RIVERHEAD, NY — After Gov. Andrew Cuomo signed a bill in March legalizing recreational marijuana in New York State, local municipalities are weighing whether or not to opt-out of the legislation.
Riverhead officials are seeking public input regarding the marijuana legislation: Each town can decide to allow the sale of marijuana at specific locations and provide restrictions and setbacks at use locations such as cafes and lounges — or elect to opt-out of the legislation altogether.
Opting out will indicate Riverhead does not want marijuana sold at retail businesses or consumed in cafes or lounges, officials said.
To participate in the survey, click here; the short, two-minute survey will be active through Sunday, May 2, town officials said.
“It is critical we engage stakeholders of our community and receive their input,” Riverhead Town Supervisor Yvette Aguiar said.
The survey does not apply to any aspect of medical marijuana, she said.
In March Cuomo signed the Marijuana Regulation and Taxation Act — a bill passed by state lawmakers that allows people 21 and over to use weed legally. The measure is slated to bring in $350 million in tax collection to the state’s coffers annually and potentially create 30,000 to 60,000 jobs, Cuomo said.
“This is a historic day in New York — one that rights the wrongs of the past by putting an end to harsh prison sentences, embraces an industry that will grow the Empire State’s economy, and prioritizes marginalized communities so those that have suffered the most will be the first to reap the benefits,” Cuomo said.
Not all lawmakers voted yes. New York State Senator Anthony Palumbo, a Republican representing the 1st District, voted no, citing his concerns on the potential impact on roadway safety, the effects on young children, the demand on addiction services and quality of life.
“The negative consequences of legalizing recreational marijuana far outweigh any revenue gain for the state. This bill will have an adverse impact on the health of our communities, diminish our quality of life here on the East End of Long Island and will make our roads and highways more dangerous,” Palumbo said. “Just like the disastrous bail and discovery laws, this legislation was crafted without input from New York’s district attorneys’ offices and law enforcement. As a result, I fear our communities will be affected by the unintended consequences of this bill for years to come.”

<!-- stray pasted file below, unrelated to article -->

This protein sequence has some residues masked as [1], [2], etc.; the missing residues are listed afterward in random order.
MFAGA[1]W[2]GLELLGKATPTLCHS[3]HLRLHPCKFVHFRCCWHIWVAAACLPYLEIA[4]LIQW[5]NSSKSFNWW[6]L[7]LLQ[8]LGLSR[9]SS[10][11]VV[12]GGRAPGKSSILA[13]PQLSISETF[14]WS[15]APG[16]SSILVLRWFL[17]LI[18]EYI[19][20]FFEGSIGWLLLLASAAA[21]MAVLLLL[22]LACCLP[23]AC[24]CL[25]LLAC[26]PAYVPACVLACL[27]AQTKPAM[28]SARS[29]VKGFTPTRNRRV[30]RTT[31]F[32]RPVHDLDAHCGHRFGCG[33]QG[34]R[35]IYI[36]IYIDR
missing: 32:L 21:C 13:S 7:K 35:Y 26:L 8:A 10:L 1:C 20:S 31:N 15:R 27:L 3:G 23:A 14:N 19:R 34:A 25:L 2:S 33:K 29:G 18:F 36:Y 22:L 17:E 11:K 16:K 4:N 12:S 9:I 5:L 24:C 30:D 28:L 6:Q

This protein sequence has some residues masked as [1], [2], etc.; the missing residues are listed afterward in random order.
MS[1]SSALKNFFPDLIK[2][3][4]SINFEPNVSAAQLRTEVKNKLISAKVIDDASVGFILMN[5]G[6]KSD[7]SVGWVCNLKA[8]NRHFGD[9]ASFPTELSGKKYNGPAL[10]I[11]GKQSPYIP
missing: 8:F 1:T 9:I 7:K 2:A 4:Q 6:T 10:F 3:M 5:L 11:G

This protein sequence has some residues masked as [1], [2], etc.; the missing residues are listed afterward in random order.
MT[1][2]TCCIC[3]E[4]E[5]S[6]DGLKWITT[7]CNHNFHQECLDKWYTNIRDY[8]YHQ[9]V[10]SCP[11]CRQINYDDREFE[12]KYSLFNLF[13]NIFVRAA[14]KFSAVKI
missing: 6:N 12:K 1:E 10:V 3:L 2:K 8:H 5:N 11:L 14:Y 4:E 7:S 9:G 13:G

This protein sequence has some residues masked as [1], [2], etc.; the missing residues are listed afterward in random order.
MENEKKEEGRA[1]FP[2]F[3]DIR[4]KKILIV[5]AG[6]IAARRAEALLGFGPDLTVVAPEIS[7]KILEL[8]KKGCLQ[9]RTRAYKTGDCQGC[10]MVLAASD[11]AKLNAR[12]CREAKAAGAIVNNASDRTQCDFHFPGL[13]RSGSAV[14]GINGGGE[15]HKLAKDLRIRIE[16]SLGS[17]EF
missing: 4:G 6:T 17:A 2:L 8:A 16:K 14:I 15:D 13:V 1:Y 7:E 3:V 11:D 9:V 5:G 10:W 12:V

Palumbo said his main opposition to the legislation related to law enforcement’s ability to keep streets and highways safe under the new legislation. Currently, he said there are only 343 drug recognition experts throughout the entirety of New York State; the specially trained officers are the only way to determine if a driver is impaired due to cannabis.
“THC can be ingested in several different forms, some being very difficult for law enforcement to detect,” Palumbo said. “I am very concerned that people driving under the influence of marijuana could seriously injure or kill innocent drivers and escape penalties if we don’t have enough trained drug recognition experts on our local police forces. Yet unsurprisingly, there was no funding provided in this legislation for these officers or additional training.”
Others lauded the news.
“Today, New York stepped up and took transformative action to end the prohibition of adult-use marijuana,” Senate Majority Leader Andrea Stewart-Cousins said. “This legislation is a momentous first step in addressing the racial disparities caused by the war on drugs that has plagued our state for too long.”
Assemb. Jodi Giglio, a Republican representing the 2nd District on Long Island, expressed some concerns.
“The devil is in the details,” she said. Giglio said the drug recognition experts would need to be trained to identify use of marijuana while driving. “That will increase taxes yet again,” Giglio said.
Giglio said currently, there are 11 DREs for 2,500 square miles in Suffolk County to detect if people are driving under the influence of drugs.
Giglio said she was also concerned about the proximity of retail dispensaries near churches and schools, and was worried about “potential damage” to the younger generation; and seeing bucolic farm vistas converted to growing and distribution facilities where greenhouses would be built, with security fences, guards and bright lighting needing to be installed.
Lisa Tyson, director of the Long Island Progressive Coalition, issued a statement in favor of the legislation: “It should be common knowledge by now that the ‘War on Drugs’ has always really been a racist war on communities of color and other marginalized individuals. For decades, marijuana has been disproportionately used to criminalize Black and Brown folks on Long Island not for the sake of public safety but to feed the profit-seeking prison industrial complex. Finally, in New York, an end is in sight. This new marijuana reform proposal, which is the culmination of years of organizing and advocacy, could put our state on a path toward repairing some of the damage done by misguided prohibition policies.”
Local cities, towns, and villages are able to opt-out of allowing the recreational use cannabis retail dispensaries or on-site consumption licenses by passing a local law by Dec. 31 or nine months after the effective date of the legislation. They cannot opt out of adult-use legalization.
On the issue of traffic safety, Cuomo said the New York State Department of Health will work with institutions of higher education to conduct a controlled research study designed to evaluate methodologies and technologies for the detection of cannabis-impaired driving.